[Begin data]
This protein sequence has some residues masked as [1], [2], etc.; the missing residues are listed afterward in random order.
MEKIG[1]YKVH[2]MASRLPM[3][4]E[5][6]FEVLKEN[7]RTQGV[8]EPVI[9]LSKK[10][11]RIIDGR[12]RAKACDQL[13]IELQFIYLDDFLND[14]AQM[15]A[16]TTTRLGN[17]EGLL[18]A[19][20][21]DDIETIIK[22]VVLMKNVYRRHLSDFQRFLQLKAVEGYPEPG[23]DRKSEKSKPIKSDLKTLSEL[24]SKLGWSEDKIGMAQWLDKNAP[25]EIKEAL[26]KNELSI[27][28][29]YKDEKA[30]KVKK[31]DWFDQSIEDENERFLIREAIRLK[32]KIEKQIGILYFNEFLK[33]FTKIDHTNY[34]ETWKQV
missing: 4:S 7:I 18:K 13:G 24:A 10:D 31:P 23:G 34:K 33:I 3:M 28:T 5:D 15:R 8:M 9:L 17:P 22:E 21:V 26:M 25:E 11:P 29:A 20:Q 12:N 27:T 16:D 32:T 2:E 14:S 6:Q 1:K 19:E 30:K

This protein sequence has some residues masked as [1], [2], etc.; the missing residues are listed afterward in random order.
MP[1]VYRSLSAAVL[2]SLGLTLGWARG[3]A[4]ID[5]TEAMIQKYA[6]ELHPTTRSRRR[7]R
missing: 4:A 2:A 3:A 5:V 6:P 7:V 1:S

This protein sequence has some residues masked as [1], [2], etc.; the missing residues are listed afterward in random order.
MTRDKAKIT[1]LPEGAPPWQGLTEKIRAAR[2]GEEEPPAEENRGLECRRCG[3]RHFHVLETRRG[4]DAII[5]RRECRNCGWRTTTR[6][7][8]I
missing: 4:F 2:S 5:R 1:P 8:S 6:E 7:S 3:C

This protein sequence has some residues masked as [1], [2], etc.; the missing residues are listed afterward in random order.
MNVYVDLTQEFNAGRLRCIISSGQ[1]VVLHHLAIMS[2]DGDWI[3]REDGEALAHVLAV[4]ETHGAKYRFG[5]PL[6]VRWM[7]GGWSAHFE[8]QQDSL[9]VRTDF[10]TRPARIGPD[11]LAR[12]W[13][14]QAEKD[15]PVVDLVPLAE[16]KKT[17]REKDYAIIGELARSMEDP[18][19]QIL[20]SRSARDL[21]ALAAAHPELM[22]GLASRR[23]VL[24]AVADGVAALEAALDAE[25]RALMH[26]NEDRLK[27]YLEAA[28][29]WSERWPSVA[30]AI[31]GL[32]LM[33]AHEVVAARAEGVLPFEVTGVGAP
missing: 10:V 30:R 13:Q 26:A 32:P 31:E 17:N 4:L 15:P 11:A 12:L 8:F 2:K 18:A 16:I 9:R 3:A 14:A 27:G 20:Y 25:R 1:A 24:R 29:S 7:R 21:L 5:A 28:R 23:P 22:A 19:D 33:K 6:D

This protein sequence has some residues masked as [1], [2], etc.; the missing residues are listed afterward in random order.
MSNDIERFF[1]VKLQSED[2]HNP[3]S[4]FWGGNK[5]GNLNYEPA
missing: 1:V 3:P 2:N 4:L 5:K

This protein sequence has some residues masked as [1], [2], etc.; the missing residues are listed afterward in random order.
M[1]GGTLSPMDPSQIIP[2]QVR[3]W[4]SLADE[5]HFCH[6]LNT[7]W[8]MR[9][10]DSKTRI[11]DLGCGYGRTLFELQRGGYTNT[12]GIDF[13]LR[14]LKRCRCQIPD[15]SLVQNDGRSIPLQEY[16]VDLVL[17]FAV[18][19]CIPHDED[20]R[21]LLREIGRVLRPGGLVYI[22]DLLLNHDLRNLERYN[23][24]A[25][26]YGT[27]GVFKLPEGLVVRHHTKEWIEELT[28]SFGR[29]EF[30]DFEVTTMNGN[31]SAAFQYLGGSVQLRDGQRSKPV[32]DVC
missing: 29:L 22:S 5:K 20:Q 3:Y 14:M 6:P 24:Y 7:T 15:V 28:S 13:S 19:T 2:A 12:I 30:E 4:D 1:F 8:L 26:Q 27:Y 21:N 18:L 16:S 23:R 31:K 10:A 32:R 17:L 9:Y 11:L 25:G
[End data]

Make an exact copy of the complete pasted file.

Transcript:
This protein sequence has some residues masked as [1], [2], etc.; the missing residues are listed afterward in random order.
MEKIG[1]YKVH[2]MASRLPM[3][4]E[5][6]FEVLKEN[7]RTQGV[8]EPVI[9]LSKK[10][11]RIIDGR[12]RAKACDQL[13]IELQFIYLDDFLND[14]AQM[15]A[16]TTTRLGN[17]EGLL[18]A[19][20][21]DDIETIIK[22]VVLMKNVYRRHLSDFQRFLQLKAVEGYPEPG[23]DRKSEKSKPIKSDLKTLSEL[24]SKLGWSEDKIGMAQWLDKNAP[25]EIKEAL[26]KNELSI[27][28][29]YKDEKA[30]KVKK[31]DWFDQSIEDENERFLIREAIRLK[32]KIEKQIGILYFNEFLK[33]FTKIDHTNY[34]ETWKQV
missing: 4:S 7:I 18:K 13:G 24:A 10:D 31:P 23:G 34:K 33:I 3:M 28:T 5:D 15:R 8:M 9:L 17:P 22:E 21:V 26:M 25:E 11:P 29:A 20:Q 12:N 27:T 16:D 32:T 2:E 14:S 6:Q 1:K 19:E 30:K

This protein sequence has some residues masked as [1], [2], etc.; the missing residues are listed afterward in random order.
MP[1]VYRSLSAAVL[2]SLGLTLGWARG[3]A[4]ID[5]TEAMIQKYA[6]ELHPTTRSRRR[7]R
missing: 4:A 2:A 3:A 5:V 6:P 7:V 1:S

This protein sequence has some residues masked as [1], [2], etc.; the missing residues are listed afterward in random order.
MTRDKAKIT[1]LPEGAPPWQGLTEKIRAAR[2]GEEEPPAEENRGLECRRCG[3]RHFHVLETRRG[4]DAII[5]RRECRNCGWRTTTR[6][7][8]I
missing: 4:F 2:S 5:R 1:P 8:S 6:E 7:S 3:C

This protein sequence has some residues masked as [1], [2], etc.; the missing residues are listed afterward in random order.
MNVYVDLTQEFNAGRLRCIISSGQ[1]VVLHHLAIMS[2]DGDWI[3]REDGEALAHVLAV[4]ETHGAKYRFG[5]PL[6]VRWM[7]GGWSAHFE[8]QQDSL[9]VRTDF[10]TRPARIGPD[11]LAR[12]W[13][14]QAEKD[15]PVVDLVPLAE[16]KKT[17]REKDYAIIGELARSMEDP[18][19]QIL[20]SRSARDL[21]ALAAAHPELM[22]GLASRR[23]VL[24]AVADGVAALEAALDAE[25]RALMH[26]NEDRLK[27]YLEAA[28][29]WSERWPSVA[30]AI[31]GL[32]LM[33]AHEVVAARAEGVLPFEVTGVGAP
missing: 10:V 30:R 13:Q 26:A 32:P 31:E 17:N 4:L 15:P 11:A 12:L 8:F 2:K 18:A 16:I 9:R 3:A 14:A 27:G 20:Y 25:R 1:A 24:R 29:S 7:R 21:L 5:A 28:R 23:P 22:A 19:D 33:K 6:D

This protein sequence has some residues masked as [1], [2], etc.; the missing residues are listed afterward in random order.
MSNDIERFF[1]VKLQSED[2]HNP[3]S[4]FWGGNK[5]GNLNYEPA
missing: 1:V 3:P 2:N 4:L 5:K

This protein sequence has some residues masked as [1], [2], etc.; the missing residues are listed afterward in random order.
M[1]GGTLSPMDPSQIIP[2]QVR[3]W[4]SLADE[5]HFCH[6]LNT[7]W[8]MR[9][10]DSKTRI[11]DLGCGYGRTLFELQRGGYTNT[12]GIDF[13]LR[14]LKRCRCQIPD[15]SLVQNDGRSIPLQEY[16]VDLVL[17]FAV[18][19]CIPHDED[20]R[21]LLREIGRVLRPGGLVYI[22]DLLLNHDLRNLERYN[23][24]A[25][26]YGT[27]GVFKLPEGLVVRHHTKEWIEELT[28]SFGR[29]EF[30]DFEVTTMNGN[31]SAAFQYLGGSVQLRDGQRSKPV[32]DVC
missing: 29:L 22:S 5:K 20:Q 3:Y 14:M 6:P 24:Y 7:T 15:V 28:S 13:S 19:T 2:A 12:I 30:E 4:D 1:F 8:L 26:Q 27:Y 21:N 18:L 16:S 23:R 31:K 10:A 32:R 17:L 9:Y 11:L 25:G